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NEW REPORT: NO SUCCESS FOR REDD+ WITHOUT UNDERSTANDING POTENTIAL IMPACTS ON FOREST BIODIVERSITY AND PEOPLE

First comprehensive scientific assessment shows that conserving biodiversity and sustaining livelihoods are essential components for achieving climate change mitigation goals in the long run
.

Vienna (16 November, 2012) – The world's rapidly dwindling forests should be valued as more than just "carbon warehouses" to mitigate climate change, according to a new report released today from the International Union of Forest Research Organizations (IUFRO), the world's largest network of forest scientists. In fact, biodiversity is found to be a critical determinant of a forest's ability to absorb greenhouse gases. The assessment also stresses that accounting for those who live in or near forests when implementing REDD+ increases the likelihood of achieving carbon and biodiversity goals.

EMBARGOED FOR RELEASE UNTIL 00:01 GMT ON 16 NOVEMBER, 2012

 

MEDIA CONTACTS


Gerda Wolfrum: + 43 1 877 01 51 17 or wolfrum(at)iufro.org
Dan Klotz: +1 301-280-5756 or dklotz(at)burnesscommunications.com

MATERIALS


1.  Press Release

[English (embargoed) – PDF, 159 KB]


2. Full Report

Understanding Relationships between Biodiversity, Carbon, Forests and People:
The Key to Achieving REDD+ Objectives

3. Policy Brief

REDD+, Biodiversity and People: Opportunities and Risks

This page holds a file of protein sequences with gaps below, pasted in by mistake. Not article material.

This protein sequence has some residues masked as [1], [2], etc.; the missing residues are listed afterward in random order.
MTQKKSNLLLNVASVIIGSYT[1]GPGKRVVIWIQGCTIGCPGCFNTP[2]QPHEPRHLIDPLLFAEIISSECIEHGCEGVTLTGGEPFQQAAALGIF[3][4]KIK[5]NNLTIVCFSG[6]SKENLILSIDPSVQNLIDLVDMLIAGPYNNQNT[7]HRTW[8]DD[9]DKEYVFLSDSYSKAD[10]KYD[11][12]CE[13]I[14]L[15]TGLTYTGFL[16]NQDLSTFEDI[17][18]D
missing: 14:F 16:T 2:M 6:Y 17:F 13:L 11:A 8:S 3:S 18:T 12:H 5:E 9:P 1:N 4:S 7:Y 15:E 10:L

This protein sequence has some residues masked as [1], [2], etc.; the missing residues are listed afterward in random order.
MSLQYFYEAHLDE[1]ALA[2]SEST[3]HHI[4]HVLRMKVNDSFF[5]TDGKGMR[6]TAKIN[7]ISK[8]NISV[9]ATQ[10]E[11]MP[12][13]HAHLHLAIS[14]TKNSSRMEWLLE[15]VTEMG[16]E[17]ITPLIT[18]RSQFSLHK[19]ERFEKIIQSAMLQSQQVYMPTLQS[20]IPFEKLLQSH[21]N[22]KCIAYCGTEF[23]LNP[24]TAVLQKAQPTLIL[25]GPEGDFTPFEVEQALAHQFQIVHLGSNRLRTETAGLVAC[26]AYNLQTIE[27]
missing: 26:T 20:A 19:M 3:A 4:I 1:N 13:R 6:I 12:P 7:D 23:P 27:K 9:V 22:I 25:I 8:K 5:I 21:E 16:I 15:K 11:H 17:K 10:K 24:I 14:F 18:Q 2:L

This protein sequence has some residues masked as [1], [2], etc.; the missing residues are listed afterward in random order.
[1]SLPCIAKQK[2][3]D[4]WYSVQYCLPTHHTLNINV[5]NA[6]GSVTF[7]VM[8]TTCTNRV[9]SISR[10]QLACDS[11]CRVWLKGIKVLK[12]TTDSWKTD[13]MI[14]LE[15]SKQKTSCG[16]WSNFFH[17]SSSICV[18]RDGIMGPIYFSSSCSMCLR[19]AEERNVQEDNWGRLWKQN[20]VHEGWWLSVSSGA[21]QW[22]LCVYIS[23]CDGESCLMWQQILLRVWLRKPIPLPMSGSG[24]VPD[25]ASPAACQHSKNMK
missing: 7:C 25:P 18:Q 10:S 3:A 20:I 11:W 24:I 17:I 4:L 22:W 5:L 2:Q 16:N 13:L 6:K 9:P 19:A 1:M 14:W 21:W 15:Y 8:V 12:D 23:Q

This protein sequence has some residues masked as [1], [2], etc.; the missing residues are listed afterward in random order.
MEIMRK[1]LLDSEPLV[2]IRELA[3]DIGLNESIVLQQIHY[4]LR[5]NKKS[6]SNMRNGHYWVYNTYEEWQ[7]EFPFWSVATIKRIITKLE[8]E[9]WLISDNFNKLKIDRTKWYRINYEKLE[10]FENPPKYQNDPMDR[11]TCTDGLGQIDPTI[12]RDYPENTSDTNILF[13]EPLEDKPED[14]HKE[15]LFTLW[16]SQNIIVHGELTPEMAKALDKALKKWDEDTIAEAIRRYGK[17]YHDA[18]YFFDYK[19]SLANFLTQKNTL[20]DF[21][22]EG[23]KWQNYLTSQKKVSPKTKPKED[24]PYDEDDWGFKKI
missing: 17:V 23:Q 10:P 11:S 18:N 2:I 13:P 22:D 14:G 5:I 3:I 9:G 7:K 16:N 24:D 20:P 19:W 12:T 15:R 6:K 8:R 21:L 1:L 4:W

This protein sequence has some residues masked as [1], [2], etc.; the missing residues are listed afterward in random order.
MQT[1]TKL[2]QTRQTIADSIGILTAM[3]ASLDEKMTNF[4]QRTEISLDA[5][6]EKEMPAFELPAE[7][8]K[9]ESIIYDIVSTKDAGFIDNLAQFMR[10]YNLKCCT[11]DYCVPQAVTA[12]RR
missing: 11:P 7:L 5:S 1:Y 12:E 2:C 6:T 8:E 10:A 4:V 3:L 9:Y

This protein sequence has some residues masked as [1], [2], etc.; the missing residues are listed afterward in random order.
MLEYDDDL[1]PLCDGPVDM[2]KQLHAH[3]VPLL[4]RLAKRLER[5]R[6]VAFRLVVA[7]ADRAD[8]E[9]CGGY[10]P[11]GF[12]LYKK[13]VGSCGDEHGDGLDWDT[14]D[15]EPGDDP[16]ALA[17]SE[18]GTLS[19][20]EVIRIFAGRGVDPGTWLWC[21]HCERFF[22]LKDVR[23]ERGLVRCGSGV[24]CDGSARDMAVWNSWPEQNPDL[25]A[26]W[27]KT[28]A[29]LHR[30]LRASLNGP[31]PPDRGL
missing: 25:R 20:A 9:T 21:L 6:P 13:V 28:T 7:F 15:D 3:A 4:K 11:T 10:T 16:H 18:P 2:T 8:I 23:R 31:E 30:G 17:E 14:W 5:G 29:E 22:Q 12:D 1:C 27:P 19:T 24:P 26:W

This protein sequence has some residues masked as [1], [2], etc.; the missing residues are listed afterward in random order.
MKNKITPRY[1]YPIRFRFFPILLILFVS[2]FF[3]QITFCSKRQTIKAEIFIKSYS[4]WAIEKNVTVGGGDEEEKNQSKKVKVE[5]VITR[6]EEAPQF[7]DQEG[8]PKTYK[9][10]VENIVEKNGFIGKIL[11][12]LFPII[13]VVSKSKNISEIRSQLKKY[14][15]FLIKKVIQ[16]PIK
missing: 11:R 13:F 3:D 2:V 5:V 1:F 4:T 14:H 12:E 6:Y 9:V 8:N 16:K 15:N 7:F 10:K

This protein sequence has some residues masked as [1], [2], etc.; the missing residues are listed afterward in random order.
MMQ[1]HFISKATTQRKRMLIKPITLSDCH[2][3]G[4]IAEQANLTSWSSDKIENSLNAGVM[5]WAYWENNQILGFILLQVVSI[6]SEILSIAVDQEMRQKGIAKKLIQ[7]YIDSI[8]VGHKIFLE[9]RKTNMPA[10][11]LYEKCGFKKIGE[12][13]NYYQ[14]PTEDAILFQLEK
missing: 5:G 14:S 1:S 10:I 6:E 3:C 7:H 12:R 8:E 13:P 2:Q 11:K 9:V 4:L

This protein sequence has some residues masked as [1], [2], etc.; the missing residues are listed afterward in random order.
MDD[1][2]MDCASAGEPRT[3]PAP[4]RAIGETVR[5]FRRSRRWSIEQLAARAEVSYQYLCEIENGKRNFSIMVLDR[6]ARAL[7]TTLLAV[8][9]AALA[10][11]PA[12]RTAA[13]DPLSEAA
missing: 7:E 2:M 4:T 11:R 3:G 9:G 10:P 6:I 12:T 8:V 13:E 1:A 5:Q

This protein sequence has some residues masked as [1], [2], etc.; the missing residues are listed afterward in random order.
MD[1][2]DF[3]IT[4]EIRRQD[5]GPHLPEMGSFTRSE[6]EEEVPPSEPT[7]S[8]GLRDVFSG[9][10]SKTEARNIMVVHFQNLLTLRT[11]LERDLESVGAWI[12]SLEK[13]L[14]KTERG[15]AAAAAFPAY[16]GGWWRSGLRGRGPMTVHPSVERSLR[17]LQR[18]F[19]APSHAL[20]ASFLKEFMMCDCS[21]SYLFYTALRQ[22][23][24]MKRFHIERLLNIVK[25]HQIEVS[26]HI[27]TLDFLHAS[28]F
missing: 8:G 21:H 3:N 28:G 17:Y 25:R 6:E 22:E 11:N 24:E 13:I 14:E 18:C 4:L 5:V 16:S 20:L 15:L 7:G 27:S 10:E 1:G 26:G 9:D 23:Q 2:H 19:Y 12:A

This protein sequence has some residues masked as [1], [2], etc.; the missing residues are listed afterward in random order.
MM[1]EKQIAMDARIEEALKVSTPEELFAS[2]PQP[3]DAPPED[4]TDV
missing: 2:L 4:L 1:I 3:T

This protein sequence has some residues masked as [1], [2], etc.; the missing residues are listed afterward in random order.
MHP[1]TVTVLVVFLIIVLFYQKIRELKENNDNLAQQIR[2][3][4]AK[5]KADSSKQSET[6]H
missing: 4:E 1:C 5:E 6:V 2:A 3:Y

4. Discussion Forum at Forest Day 6

Forest Day 6, afternoon session on 2 December, 1:30-2:30 pm:
REDD+, biodiversity and people: Opportunities and risks
http://www.forestsclimatechange.org/events/forest-day/forest-day-6/discussion-forums/redd-biodiversity-and-people-opportunities-and-risks.html

5 . Photos

 

Uapaca sp., Parc National de l’Ivindo, Gabon.
Photo: Robert Nasi

 

Ethiopian montane forest with tree ferns.
Photo: Christine B. Schmitt

 

Madagascar montane forest.
Photo: Christine B. Schmitt

 

Mangrove forest. Marajó, Brazil.
Photo: Christine B. Schmitt

 

Toucans are important seed dispersers. Toco toucan (Ramphastos toco) in
Brazil's Atlantic Forest.
Photo: PJ Stephenson

 

Non-timber forest products. Badaling, China.
Photo: Alexander Buck

 

Black-headed squirrel monkey (Samiri vanzlinii), endemic to the Mamirauá
State Sustainable Development Reserve.
Photo: PJ Stephenson

 

Returning from the buffer zone plantation with pine wood, animal fodder
and bedding. Nyungwe National Park, Rwanda.
Photo: Adrian Martin



Participation in social impact monitoring, REDD+ Pilot project, Kilwa, Tanzania.
Photo: Adrian Martin

 

FSC certified Mpingo (Dalbergia melanoxylon), Kilwa, Tanzania.
Photo: Adrian Martin

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